By NEIL KING JR. – – – – –
Now that both Hillary Clinton and Donald Trump have each sewn up their party’s presidential nomination, let’s take a look at the numbers to see how they stack up against each other as the general election gets under way.
Who did best in the primaries?
Mr. Trump got a lot of attention for drawing new voters into the GOP primaries, but his total vote tally—13.3 million votes as of Tuesday—fell well below Mrs. Clinton’s 15.6 million votes. Then again, Mr. Trump faced far more challengers, thus diluting his vote count. Democratic runner-up Bernie Sanders, meanwhile, pulled in 12 million votes.
Which party did best overall?
The Republicans, if you tally the votes fetched by the four top candidates, pulled in a total of 28.5 million primary voters, compared with 27.7 million for the two Democratic contenders.
How does the head-to-head look compared to 2008?
In the RealClearPolitics running average of national polls, Mrs. Clinton leads Mr. Trump by 2 percentage points, 44% to 42%. Eight years ago, the race was similarly tight, with then-Sen. Barack Obama leading Sen. John McCain by just 3 points, 47% to 44%.
Who is the more popular candidate?
Both candidates have abysmal images at this point—far worse than any soon-to-be nominee in decades. Still, Mrs. Clinton has a slight edge on her rival. In the May Wall Street Journal/NBC News poll, those holding a negative view of Mrs. Clinton exceeded those who held a positive view by 20 percentage points, compared to 29 points for Mr. Trump. In 2012, Mr. Obama was positive by eight points, while Mitt Romney was just slightly underwater.
What about the views of their own parties, and other groups?
Both candidates lag on all fronts compared to where the 2012 nominees stood at this point. Mrs. Clinton is off by 35 points compared to Mr. Obama in her image among Democrats, while Mr. Trump is off by 20 points in his standing among Republicans compared to Mr. Romney, according the the May WSJ/NBC News poll. Mr. Obama had a positive image, however slight, among men, women, whites, independents and older Americans at this point in the 2012 race. Mrs. Clinton, for her part, has a net-negative image among all those groups. Men alone see her more negatively than positively by 29 percentage points. The picture is similar for Mr. Trump, who is underwater by 19 points among men and by a whopping 38 points among women.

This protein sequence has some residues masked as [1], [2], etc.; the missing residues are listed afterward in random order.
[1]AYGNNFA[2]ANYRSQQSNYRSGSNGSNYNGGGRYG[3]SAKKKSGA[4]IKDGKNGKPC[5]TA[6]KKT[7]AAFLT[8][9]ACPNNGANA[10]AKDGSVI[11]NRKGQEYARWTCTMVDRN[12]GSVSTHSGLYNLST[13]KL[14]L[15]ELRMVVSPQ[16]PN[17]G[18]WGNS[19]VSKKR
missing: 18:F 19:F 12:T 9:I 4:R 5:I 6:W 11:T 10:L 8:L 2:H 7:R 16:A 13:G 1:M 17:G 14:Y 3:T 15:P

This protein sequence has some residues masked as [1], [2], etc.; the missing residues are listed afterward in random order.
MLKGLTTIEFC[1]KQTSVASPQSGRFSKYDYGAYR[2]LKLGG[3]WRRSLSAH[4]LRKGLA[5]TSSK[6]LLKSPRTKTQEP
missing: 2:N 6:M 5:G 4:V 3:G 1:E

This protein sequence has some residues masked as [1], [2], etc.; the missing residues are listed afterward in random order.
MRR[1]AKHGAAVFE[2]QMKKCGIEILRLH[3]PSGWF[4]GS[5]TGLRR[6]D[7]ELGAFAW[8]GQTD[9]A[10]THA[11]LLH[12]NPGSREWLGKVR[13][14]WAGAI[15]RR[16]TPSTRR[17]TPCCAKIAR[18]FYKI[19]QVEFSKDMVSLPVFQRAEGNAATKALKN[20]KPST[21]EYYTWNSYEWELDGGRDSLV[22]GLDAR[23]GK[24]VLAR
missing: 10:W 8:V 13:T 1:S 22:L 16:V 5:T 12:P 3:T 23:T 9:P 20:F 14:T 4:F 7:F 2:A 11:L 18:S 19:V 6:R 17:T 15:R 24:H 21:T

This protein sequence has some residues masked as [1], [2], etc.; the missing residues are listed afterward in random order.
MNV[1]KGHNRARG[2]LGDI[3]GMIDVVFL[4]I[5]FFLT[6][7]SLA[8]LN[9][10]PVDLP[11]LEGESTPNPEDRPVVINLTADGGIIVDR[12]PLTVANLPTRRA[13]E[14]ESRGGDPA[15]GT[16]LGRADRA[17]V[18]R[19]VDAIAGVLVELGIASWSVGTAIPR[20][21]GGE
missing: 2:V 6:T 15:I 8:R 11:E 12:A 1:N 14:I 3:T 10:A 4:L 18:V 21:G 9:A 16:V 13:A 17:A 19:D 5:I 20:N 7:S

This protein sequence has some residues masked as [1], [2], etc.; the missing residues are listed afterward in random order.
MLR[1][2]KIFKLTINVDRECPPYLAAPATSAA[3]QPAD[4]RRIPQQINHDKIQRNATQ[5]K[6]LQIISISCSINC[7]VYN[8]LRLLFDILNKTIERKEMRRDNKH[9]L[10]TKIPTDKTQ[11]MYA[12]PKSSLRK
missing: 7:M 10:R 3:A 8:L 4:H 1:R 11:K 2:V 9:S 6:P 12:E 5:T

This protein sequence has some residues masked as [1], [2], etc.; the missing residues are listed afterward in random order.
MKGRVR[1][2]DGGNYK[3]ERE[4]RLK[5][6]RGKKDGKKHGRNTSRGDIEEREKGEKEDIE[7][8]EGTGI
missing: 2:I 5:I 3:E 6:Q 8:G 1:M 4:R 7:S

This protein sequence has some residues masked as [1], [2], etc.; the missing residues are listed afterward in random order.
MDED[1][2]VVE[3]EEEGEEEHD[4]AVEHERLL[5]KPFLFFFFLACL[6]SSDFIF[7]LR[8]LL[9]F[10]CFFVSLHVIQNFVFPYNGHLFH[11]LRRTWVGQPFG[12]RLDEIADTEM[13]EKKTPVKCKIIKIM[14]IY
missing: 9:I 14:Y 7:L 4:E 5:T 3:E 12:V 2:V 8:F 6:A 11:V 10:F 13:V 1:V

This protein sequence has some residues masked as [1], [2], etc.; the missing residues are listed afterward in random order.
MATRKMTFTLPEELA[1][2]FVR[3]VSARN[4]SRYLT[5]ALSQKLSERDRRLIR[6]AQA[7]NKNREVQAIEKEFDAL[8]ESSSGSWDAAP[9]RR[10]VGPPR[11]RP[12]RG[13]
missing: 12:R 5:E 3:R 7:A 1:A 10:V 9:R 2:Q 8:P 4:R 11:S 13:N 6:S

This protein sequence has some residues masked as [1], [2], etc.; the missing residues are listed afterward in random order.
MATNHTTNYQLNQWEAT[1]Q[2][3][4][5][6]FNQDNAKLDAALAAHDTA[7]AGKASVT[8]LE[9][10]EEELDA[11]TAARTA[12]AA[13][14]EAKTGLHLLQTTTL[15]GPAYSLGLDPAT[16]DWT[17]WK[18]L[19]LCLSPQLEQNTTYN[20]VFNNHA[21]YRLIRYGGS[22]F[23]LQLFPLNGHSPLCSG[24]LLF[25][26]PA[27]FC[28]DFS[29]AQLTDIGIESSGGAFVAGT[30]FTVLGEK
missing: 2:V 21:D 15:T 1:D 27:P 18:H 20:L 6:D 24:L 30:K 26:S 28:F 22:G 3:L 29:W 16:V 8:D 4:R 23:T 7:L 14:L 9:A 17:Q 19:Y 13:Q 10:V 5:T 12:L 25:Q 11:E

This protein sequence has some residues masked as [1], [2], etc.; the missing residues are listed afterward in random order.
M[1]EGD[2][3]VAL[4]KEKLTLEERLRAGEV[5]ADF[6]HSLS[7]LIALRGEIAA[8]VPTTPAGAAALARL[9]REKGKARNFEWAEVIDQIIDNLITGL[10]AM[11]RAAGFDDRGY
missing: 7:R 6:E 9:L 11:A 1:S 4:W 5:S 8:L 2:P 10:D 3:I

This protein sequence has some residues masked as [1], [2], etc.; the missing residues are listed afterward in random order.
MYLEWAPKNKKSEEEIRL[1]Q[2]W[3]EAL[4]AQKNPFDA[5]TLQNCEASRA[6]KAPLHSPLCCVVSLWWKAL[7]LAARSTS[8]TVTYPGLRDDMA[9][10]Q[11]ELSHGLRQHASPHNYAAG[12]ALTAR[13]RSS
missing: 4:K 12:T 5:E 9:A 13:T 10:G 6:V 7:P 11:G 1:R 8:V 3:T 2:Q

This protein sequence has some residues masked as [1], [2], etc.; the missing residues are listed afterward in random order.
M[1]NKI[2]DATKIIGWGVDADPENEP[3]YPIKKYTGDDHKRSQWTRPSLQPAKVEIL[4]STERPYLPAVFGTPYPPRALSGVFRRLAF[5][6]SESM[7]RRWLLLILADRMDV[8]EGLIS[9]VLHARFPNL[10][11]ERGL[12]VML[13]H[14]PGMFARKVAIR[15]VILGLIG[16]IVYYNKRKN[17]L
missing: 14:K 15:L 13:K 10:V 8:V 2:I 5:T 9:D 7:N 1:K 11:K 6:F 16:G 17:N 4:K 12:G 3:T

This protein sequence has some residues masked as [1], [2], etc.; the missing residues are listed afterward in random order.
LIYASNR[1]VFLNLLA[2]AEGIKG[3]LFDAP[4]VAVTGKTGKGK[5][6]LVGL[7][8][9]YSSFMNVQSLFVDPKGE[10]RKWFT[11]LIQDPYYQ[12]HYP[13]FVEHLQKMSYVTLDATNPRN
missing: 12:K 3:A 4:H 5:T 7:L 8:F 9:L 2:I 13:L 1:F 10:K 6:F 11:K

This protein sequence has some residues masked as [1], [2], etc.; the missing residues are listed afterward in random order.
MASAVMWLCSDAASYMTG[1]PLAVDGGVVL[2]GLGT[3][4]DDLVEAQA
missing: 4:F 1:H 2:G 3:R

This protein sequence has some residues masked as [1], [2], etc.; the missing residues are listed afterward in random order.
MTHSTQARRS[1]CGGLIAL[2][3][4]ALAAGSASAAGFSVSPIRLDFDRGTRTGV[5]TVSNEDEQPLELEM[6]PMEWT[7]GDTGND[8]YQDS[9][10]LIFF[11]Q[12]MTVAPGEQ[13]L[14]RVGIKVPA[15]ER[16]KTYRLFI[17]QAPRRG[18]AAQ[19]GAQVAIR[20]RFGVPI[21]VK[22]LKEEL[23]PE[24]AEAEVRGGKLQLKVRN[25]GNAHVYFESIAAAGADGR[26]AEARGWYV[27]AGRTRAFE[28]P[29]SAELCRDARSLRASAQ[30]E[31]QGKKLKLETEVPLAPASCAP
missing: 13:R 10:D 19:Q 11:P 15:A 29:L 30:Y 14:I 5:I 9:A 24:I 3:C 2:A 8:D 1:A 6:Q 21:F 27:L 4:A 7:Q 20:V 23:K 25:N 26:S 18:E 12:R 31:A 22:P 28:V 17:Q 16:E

How do the parties themselves stand in voters’ eyes?
The Democrats are showing a distinct edge in terms of general preference among voters as well as overall image. Slightly more Americans now have a negative view of the Democratic Party than a positive view–by just 3 percentage points–according to the most recent WSJ/NBC News poll. But that underwater gap is far deeper for Republicans, at minus 25 percentage points. Meanwhile, 47% say they would prefer to see a Democrat win the presidential contest in November, compared with 43% who want a Republican to win. In June 2008, 51% preferred a Democrat to win, while 35% wanted to see a Republican win.
Who leads in the money race?
Mrs. Clinton at the end of last month had $42 million on hand, her campaign said. Mr. Trump hasn’t reported his May figures but had $2.4 million at the end of April. Mrs. Clinton also has a super PAC that has raised more than $76 million. Similar groups backing Mr. Trump are just getting under way and have raised around $3 million so far.
What about the standing of the current president?
The popularity of the incumbent president can act as a drag, or a tailwind, for candidates running in the same party. Based on Gallup polling, Mr. Obama’s approval rating now stands at 51%, exactly where President Ronald Reagan’s stood in early June of 1988, when Vice President George H.W. Bush went on to win the election in November. By comparison, President George W. Bush’s approval rating stood at 30% in early June of 2008.
Are there any wildcards?
This has been a highly unpredictable election year, and could be even more so in the months ahead. One big factor: the potential disruption posed by third-party candidates. In a running average of polls, Mrs. Clinton continues to lead Mr. Trump, but that math changes when polls offer voters other choices. A running NBC News/SurveyMonkey tracking poll, for instance, found the Democrat takes the biggest hit when voters can pick any other candidate. Given that choice, Mr. Trump gets 39%, Mrs. Clinton 36% and all other candidates bring in 22%.
So what are the handicappers saying?
Predicting election outcomes at this point–with all the variables ahead–can be a loser’s game. But prediction markets at the moment tilt heavily toward Mrs. Clinton winning in November. One site, PredictWise, which amalgamates a wide array of data–from betting sides to polling averages–now gives a 73% likelihood to the Democratic candidate prevailing in the fall.